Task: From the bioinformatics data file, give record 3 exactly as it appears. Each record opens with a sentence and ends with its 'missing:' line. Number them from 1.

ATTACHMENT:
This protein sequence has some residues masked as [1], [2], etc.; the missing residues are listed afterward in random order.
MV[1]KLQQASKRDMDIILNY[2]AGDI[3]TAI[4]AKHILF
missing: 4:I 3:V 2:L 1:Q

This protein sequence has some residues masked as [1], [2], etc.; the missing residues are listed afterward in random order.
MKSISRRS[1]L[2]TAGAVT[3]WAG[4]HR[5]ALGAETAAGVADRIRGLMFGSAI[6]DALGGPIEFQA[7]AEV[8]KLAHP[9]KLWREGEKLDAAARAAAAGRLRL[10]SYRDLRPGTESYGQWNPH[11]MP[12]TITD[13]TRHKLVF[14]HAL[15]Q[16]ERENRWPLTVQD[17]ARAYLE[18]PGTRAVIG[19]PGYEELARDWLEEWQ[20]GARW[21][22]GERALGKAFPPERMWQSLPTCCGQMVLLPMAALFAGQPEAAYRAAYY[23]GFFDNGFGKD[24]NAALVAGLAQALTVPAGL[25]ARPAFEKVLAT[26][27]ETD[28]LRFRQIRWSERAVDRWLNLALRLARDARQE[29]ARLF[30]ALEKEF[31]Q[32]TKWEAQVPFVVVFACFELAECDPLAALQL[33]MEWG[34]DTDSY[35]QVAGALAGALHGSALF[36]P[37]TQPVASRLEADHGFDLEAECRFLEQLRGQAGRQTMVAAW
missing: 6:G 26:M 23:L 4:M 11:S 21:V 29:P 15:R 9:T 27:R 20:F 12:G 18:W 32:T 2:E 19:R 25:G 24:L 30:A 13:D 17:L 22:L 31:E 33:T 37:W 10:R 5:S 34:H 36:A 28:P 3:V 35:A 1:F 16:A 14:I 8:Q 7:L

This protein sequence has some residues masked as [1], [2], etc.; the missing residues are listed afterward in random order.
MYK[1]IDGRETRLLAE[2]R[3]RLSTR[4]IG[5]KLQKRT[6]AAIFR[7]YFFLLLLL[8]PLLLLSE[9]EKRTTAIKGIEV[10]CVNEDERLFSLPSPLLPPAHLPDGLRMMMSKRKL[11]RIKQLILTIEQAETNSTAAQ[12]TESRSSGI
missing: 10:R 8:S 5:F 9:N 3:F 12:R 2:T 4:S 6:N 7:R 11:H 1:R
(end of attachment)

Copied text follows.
This protein sequence has some residues masked as [1], [2], etc.; the missing residues are listed afterward in random order.
MYK[1]IDGRETRLLAE[2]R[3]RLSTR[4]IG[5]KLQKRT[6]AAIFR[7]YFFLLLLL[8]PLLLLSE[9]EKRTTAIKGIEV[10]CVNEDERLFSLPSPLLPPAHLPDGLRMMMSKRKL[11]RIKQLILTIEQAETNSTAAQ[12]TESRSSGI
missing: 10:R 8:S 5:F 9:N 3:F 12:R 2:T 4:S 6:N 7:R 11:H 1:R